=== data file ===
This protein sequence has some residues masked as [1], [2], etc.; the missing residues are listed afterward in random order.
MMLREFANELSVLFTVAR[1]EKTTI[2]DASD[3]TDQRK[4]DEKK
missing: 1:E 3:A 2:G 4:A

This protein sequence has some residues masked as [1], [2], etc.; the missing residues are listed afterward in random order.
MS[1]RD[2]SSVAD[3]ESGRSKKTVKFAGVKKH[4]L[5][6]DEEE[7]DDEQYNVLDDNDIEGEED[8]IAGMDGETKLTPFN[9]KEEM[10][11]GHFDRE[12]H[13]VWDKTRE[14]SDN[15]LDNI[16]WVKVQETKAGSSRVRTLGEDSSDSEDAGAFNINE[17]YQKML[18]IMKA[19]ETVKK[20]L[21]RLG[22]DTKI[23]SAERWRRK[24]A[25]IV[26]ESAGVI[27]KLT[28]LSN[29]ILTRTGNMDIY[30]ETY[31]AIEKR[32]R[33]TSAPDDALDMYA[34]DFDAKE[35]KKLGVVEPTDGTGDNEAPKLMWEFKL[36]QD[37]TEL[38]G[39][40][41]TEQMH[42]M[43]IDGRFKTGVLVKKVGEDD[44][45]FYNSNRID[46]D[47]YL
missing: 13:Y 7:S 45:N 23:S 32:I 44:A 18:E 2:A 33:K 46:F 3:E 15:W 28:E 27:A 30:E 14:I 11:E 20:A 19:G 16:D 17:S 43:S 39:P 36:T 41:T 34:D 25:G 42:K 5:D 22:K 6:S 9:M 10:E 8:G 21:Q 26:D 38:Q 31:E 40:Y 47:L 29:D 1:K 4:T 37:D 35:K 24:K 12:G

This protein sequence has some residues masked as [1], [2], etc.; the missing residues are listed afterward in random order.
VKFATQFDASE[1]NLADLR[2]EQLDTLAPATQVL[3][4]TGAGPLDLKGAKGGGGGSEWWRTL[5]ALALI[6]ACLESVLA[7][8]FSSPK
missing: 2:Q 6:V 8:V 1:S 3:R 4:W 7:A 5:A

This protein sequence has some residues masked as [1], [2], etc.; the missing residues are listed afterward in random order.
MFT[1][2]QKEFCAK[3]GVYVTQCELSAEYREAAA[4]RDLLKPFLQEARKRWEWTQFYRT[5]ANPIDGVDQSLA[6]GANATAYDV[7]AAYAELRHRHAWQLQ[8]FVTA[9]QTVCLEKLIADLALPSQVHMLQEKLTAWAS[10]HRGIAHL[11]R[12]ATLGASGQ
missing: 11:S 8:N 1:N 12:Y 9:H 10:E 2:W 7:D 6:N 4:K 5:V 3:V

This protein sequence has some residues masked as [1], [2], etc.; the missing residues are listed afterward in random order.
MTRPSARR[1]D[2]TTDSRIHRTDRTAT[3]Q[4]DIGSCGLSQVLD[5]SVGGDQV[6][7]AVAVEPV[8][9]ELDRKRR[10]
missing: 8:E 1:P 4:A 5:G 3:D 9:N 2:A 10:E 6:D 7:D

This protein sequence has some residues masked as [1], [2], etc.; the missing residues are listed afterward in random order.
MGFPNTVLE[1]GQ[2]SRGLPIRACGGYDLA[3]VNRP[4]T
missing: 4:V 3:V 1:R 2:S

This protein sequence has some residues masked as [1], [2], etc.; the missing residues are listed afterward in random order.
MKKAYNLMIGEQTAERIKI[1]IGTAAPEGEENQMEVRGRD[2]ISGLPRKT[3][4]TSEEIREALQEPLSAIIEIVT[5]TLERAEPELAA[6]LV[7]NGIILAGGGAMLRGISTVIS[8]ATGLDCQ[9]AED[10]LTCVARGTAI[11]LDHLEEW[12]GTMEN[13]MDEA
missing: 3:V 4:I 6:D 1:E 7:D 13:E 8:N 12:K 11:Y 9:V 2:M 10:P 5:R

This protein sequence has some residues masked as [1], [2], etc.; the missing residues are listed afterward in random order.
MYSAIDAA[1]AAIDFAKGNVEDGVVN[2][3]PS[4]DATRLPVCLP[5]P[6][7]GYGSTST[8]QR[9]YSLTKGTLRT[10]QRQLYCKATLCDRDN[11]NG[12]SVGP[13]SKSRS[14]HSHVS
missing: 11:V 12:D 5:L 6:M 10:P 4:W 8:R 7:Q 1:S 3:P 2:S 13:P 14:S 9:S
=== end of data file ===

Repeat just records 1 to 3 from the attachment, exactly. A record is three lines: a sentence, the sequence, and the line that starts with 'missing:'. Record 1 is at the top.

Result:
This protein sequence has some residues masked as [1], [2], etc.; the missing residues are listed afterward in random order.
MMLREFANELSVLFTVAR[1]EKTTI[2]DASD[3]TDQRK[4]DEKK
missing: 1:E 3:A 2:G 4:A

This protein sequence has some residues masked as [1], [2], etc.; the missing residues are listed afterward in random order.
MS[1]RD[2]SSVAD[3]ESGRSKKTVKFAGVKKH[4]L[5][6]DEEE[7]DDEQYNVLDDNDIEGEED[8]IAGMDGETKLTPFN[9]KEEM[10][11]GHFDRE[12]H[13]VWDKTRE[14]SDN[15]LDNI[16]WVKVQETKAGSSRVRTLGEDSSDSEDAGAFNINE[17]YQKML[18]IMKA[19]ETVKK[20]L[21]RLG[22]DTKI[23]SAERWRRK[24]A[25]IV[26]ESAGVI[27]KLT[28]LSN[29]ILTRTGNMDIY[30]ETY[31]AIEKR[32]R[33]TSAPDDALDMYA[34]DFDAKE[35]KKLGVVEPTDGTGDNEAPKLMWEFKL[36]QD[37]TEL[38]G[39][40][41]TEQMH[42]M[43]IDGRFKTGVLVKKVGEDD[44][45]FYNSNRID[46]D[47]YL
missing: 13:Y 7:S 45:N 23:S 32:I 44:A 18:E 2:A 33:K 46:F 3:E 15:W 28:E 27:A 30:E 14:I 11:E 20:A 19:G 16:D 17:S 43:S 39:P 36:T 41:T 34:D 25:G 42:K 5:D 22:K 6:S 9:M 10:E 8:G 21:Q 26:D 38:Q 31:E 40:Y 47:L 29:D 1:K 4:T 37:D 35:K 24:K 12:G

This protein sequence has some residues masked as [1], [2], etc.; the missing residues are listed afterward in random order.
VKFATQFDASE[1]NLADLR[2]EQLDTLAPATQVL[3][4]TGAGPLDLKGAKGGGGGSEWWRTL[5]ALALI[6]ACLESVLA[7][8]FSSPK
missing: 2:Q 6:V 8:V 1:S 3:R 4:W 7:A 5:A